Cold aisle syndrome is the chilly and often uncomfortable temperature experienced by shoppers in the refrigerated departments of supermarkets and convenience stores. It is caused largely by the spillage of cold air from refrigerated, open front multi deck food display cabinets. Many retailers recognise that cold aisle syndrome can compromise the shopping experience and, during seasonal cold periods, operate costly heating regimes and cold air retrieval systems to temper the chill factor.
Adande claims that its patented Aircell air flow management system significantly reduces cold aisle syndrome, without the need for supplementary HVAC systems. To confirm the existence and extent of the phenomenon, the company commissioned independent research to measure store temperatures within the refrigerated departments of several supermarkets.
Representatives visited the stores of six major UK retailers. At each store, temperature, relative humidity and dew point readings were recorded in a non-refrigerated area to establish ambient conditions. The same measurements were then taken in refrigerated sections of the stores, including dairy, convenience food, produce and pre-packed fresh meat aisles. All data was recorded at a consistent 600mm distance from the refrigerated cabinets, using a USB data logger, with readings taken at 10 second intervals.
Ambient temperatures varied between 16.5ºC and 19ºC at the six stores visited and cold aisle syndrome was found to exist in all of the refrigerated departments at every store. On average, measurements taken in refrigerated departments were up to 25% – 30% colder than the store ambient temperatures. The extent of cold aisle syndrome was consistently greatest in pre-packed fresh meat aisles, with the most significant temperature discrepancy measured at 11.5ºC, some 6.5ºC lower than the store’s ambient temperature of 18ºC.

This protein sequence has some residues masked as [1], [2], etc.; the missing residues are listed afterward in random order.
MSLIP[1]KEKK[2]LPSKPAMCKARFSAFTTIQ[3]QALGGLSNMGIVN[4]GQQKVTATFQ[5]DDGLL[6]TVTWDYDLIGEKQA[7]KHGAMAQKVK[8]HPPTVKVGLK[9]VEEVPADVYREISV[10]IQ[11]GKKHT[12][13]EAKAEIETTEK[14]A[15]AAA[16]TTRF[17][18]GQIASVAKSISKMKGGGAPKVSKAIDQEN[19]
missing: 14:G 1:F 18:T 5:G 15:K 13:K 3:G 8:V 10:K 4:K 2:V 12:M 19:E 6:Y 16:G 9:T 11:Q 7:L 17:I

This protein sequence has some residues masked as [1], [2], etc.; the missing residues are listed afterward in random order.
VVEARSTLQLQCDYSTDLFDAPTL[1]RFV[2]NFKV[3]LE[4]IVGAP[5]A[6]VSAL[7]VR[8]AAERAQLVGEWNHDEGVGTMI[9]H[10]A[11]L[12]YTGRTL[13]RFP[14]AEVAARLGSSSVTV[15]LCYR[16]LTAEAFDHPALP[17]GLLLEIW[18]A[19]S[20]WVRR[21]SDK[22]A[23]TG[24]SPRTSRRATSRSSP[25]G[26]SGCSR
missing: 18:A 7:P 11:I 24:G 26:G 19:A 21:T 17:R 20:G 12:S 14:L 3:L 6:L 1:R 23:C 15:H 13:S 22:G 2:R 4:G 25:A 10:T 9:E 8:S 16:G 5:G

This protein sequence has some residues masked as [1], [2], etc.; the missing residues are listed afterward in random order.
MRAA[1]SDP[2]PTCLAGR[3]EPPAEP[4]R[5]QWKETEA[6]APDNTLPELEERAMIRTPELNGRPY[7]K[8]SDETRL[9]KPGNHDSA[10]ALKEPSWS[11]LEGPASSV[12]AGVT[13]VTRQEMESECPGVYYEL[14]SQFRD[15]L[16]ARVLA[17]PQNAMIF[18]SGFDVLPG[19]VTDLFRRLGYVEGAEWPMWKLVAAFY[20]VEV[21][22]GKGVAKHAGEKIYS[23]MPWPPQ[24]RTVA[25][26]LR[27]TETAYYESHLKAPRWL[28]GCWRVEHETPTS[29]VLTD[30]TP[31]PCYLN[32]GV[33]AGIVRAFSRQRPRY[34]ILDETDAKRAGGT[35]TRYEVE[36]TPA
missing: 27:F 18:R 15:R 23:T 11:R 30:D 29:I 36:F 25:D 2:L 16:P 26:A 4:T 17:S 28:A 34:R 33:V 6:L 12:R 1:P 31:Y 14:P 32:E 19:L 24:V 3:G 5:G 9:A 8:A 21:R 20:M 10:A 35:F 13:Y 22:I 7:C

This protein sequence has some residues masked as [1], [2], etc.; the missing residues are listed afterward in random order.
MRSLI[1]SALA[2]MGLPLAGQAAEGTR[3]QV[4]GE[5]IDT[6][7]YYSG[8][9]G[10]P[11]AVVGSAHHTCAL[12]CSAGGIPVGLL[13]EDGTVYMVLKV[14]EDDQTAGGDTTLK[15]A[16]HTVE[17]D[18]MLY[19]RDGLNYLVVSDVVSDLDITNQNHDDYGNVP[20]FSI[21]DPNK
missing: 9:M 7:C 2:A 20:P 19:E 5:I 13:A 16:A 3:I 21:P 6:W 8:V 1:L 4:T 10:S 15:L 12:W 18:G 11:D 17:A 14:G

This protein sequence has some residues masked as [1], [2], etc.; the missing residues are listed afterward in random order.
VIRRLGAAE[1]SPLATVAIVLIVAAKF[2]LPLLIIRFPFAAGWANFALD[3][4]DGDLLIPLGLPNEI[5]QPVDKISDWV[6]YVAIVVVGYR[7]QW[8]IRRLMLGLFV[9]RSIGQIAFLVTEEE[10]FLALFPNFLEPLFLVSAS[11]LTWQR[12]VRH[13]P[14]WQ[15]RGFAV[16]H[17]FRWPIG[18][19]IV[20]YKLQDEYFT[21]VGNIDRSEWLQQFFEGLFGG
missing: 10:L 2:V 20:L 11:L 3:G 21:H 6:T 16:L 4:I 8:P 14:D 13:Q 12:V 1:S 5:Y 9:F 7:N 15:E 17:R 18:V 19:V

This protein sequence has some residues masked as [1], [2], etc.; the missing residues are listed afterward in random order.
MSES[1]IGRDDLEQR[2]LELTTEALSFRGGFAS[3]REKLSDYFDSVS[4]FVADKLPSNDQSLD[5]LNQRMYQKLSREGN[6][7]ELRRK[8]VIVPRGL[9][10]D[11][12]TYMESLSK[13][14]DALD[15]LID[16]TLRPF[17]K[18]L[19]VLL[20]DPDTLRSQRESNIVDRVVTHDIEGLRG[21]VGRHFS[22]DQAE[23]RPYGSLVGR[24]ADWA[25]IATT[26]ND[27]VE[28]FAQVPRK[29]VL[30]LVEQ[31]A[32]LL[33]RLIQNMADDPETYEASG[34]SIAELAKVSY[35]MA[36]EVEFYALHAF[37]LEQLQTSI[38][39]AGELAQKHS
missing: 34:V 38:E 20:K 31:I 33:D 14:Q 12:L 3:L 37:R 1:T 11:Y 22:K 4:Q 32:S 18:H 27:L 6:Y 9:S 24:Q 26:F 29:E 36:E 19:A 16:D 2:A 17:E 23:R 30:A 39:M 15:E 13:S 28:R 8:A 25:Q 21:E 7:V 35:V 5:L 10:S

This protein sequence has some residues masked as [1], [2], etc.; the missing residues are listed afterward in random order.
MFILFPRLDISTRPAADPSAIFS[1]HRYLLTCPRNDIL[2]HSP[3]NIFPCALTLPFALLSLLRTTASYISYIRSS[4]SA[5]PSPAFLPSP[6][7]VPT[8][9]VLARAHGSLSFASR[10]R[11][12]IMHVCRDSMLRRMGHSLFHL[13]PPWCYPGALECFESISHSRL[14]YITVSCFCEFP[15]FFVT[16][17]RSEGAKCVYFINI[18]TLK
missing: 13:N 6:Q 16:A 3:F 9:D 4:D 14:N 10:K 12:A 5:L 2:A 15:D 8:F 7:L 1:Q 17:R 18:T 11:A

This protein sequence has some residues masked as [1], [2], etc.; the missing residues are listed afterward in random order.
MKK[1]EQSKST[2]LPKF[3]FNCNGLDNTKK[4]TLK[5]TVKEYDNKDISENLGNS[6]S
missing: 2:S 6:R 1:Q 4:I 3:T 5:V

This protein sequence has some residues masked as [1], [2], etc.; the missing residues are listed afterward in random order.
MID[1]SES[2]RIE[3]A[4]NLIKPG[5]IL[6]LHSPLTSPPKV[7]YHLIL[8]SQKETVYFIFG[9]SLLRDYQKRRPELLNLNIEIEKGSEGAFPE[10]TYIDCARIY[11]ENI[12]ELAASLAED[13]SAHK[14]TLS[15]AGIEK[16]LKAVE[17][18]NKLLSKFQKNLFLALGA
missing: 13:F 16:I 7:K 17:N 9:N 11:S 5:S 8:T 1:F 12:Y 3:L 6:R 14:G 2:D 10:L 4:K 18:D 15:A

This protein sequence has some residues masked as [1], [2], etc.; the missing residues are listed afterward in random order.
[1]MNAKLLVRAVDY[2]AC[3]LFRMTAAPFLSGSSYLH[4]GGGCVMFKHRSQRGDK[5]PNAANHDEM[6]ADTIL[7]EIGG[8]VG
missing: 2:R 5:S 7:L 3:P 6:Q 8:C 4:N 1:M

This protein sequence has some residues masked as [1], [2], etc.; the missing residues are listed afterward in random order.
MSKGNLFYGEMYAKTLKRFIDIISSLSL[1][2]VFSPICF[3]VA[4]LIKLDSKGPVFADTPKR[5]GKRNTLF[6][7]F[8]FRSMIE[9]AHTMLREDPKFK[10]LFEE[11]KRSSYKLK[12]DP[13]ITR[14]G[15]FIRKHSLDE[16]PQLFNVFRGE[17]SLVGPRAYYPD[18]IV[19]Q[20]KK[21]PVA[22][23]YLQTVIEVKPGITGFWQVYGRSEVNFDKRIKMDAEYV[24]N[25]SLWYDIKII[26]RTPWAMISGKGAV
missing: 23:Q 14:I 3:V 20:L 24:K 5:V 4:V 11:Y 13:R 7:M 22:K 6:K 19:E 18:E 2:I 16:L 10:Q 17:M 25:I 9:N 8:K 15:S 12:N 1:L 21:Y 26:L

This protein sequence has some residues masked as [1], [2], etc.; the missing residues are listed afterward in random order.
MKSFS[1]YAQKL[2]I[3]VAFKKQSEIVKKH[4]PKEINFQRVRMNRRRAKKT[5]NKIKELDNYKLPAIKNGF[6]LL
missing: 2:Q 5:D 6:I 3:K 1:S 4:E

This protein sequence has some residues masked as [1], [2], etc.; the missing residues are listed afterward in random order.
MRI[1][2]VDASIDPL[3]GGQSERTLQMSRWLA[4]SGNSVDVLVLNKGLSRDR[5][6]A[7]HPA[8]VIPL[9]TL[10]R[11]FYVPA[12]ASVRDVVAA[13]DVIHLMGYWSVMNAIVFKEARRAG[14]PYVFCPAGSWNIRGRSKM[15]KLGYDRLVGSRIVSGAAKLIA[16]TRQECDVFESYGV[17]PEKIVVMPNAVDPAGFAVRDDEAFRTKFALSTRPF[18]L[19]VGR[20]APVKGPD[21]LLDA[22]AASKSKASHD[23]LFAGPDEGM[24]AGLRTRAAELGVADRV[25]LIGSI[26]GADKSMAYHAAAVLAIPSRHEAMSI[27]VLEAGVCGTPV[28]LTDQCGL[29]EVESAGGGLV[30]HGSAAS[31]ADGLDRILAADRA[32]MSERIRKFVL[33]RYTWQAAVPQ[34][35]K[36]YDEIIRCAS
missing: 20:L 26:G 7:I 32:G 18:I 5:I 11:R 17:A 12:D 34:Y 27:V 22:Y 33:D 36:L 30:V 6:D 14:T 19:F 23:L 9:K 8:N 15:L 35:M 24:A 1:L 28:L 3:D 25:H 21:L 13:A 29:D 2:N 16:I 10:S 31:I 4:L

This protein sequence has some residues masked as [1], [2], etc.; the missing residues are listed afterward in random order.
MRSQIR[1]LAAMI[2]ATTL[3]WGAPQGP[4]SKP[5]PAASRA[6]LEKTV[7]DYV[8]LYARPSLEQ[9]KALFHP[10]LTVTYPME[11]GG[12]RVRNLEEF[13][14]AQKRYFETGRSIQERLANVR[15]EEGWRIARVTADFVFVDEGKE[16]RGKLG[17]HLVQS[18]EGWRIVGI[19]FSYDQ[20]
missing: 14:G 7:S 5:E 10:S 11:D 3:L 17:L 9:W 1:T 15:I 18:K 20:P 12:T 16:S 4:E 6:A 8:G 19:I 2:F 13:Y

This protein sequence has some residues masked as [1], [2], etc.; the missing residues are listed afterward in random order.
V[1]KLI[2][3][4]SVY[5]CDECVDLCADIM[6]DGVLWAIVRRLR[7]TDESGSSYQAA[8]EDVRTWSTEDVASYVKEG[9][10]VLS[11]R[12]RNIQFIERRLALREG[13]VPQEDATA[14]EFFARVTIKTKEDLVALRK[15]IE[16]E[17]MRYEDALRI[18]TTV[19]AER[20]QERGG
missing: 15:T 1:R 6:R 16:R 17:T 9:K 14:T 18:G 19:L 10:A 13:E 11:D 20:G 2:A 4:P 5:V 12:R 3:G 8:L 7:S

Aircell has been designed, amongst other aims, to limit cold aisle syndrome by dividing the cabinet’s merchandising envelope into separate cells between shelves. The smaller cells have a shorter air column and independent management of air movement. The net result is less pressure on the air curtain of each cell and a substantial reduction in cold air spillage from the case. By contrast, conventional open front multi deck cabinets have a single column of cold air from the top to the bottom of the merchandising envelope. As cold denser air sinks, a stacking effect is created and pressure builds at the base of the air curtain. This causes chilled air spillage from the cabinet, creating cold aisle syndrome.
Adande Refrigeration’s Managing Director, Ian Wood, stated: “Aircell can make a significant difference to customer comfort levels. Its ability to reduce cold air spillage from the multi deck cabinet also has positive implications in terms of energy consumption and temperature stability, without the need to fit glass doors, which are regarded by many as physical barriers to shopping.”